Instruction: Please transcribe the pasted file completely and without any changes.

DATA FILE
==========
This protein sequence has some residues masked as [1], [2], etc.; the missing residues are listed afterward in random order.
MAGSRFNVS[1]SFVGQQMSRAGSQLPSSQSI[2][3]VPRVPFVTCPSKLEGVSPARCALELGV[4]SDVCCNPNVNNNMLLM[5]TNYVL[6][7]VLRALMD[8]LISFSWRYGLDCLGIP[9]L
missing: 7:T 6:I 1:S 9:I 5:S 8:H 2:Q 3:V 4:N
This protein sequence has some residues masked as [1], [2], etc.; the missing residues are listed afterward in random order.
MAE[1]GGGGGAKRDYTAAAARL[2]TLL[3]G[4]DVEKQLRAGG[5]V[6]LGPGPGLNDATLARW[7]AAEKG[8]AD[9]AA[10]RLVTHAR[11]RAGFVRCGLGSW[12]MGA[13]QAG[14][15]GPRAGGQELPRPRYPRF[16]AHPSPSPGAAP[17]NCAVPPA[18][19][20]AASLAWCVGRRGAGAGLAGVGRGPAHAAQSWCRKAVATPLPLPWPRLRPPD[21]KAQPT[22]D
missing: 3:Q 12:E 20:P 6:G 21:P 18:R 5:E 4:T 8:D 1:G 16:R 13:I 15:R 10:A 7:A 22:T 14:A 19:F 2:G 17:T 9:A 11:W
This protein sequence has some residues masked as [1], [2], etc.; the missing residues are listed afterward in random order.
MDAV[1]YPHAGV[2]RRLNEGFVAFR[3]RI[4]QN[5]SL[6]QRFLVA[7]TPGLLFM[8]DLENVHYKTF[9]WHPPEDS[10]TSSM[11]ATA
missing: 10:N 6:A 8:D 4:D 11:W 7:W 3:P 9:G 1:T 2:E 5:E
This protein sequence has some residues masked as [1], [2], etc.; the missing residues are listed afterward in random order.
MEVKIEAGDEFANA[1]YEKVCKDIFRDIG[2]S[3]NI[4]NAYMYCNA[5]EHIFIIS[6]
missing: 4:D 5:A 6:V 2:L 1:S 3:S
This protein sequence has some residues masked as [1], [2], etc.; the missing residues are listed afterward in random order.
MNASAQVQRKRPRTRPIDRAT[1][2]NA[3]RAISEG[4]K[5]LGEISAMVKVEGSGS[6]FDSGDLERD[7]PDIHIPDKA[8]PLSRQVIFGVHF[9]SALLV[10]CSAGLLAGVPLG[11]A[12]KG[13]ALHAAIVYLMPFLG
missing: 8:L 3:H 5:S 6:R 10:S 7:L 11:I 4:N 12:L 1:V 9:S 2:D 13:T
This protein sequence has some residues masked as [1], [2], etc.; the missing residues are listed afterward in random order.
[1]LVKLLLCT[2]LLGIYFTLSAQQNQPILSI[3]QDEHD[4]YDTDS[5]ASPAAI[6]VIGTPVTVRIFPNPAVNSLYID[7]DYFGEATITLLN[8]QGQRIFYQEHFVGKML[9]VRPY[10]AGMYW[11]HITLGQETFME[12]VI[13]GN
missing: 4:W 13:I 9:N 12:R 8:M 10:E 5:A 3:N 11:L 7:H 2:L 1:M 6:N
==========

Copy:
This protein sequence has some residues masked as [1], [2], etc.; the missing residues are listed afterward in random order.
MAGSRFNVS[1]SFVGQQMSRAGSQLPSSQSI[2][3]VPRVPFVTCPSKLEGVSPARCALELGV[4]SDVCCNPNVNNNMLLM[5]TNYVL[6][7]VLRALMD[8]LISFSWRYGLDCLGIP[9]L
missing: 7:T 6:I 1:S 9:I 5:S 8:H 2:Q 3:V 4:N
This protein sequence has some residues masked as [1], [2], etc.; the missing residues are listed afterward in random order.
MAE[1]GGGGGAKRDYTAAAARL[2]TLL[3]G[4]DVEKQLRAGG[5]V[6]LGPGPGLNDATLARW[7]AAEKG[8]AD[9]AA[10]RLVTHAR[11]RAGFVRCGLGSW[12]MGA[13]QAG[14][15]GPRAGGQELPRPRYPRF[16]AHPSPSPGAAP[17]NCAVPPA[18][19][20]AASLAWCVGRRGAGAGLAGVGRGPAHAAQSWCRKAVATPLPLPWPRLRPPD[21]KAQPT[22]D
missing: 3:Q 12:E 20:P 6:G 21:P 18:R 5:E 4:T 8:D 1:G 16:R 13:I 15:R 10:A 7:A 22:T 14:A 19:F 2:G 17:T 9:A 11:W
This protein sequence has some residues masked as [1], [2], etc.; the missing residues are listed afterward in random order.
MDAV[1]YPHAGV[2]RRLNEGFVAFR[3]RI[4]QN[5]SL[6]QRFLVA[7]TPGLLFM[8]DLENVHYKTF[9]WHPPEDS[10]TSSM[11]ATA
missing: 10:N 6:A 8:D 4:D 11:W 7:W 3:P 9:G 1:T 2:E 5:E
This protein sequence has some residues masked as [1], [2], etc.; the missing residues are listed afterward in random order.
MEVKIEAGDEFANA[1]YEKVCKDIFRDIG[2]S[3]NI[4]NAYMYCNA[5]EHIFIIS[6]
missing: 4:D 5:A 6:V 2:L 1:S 3:S
This protein sequence has some residues masked as [1], [2], etc.; the missing residues are listed afterward in random order.
MNASAQVQRKRPRTRPIDRAT[1][2]NA[3]RAISEG[4]K[5]LGEISAMVKVEGSGS[6]FDSGDLERD[7]PDIHIPDKA[8]PLSRQVIFGVHF[9]SALLV[10]CSAGLLAGVPLG[11]A[12]KG[13]ALHAAIVYLMPFLG
missing: 8:L 3:H 5:S 6:R 10:S 7:L 11:I 4:N 12:L 1:V 9:S 2:D 13:T
This protein sequence has some residues masked as [1], [2], etc.; the missing residues are listed afterward in random order.
[1]LVKLLLCT[2]LLGIYFTLSAQQNQPILSI[3]QDEHD[4]YDTDS[5]ASPAAI[6]VIGTPVTVRIFPNPAVNSLYID[7]DYFGEATITLLN[8]QGQRIFYQEHFVGKML[9]VRPY[10]AGMYW[11]HITLGQETFME[12]VI[13]GN
missing: 4:W 13:I 9:N 12:R 8:M 10:E 5:A 3:N 11:L 7:H 2:L 1:M 6:N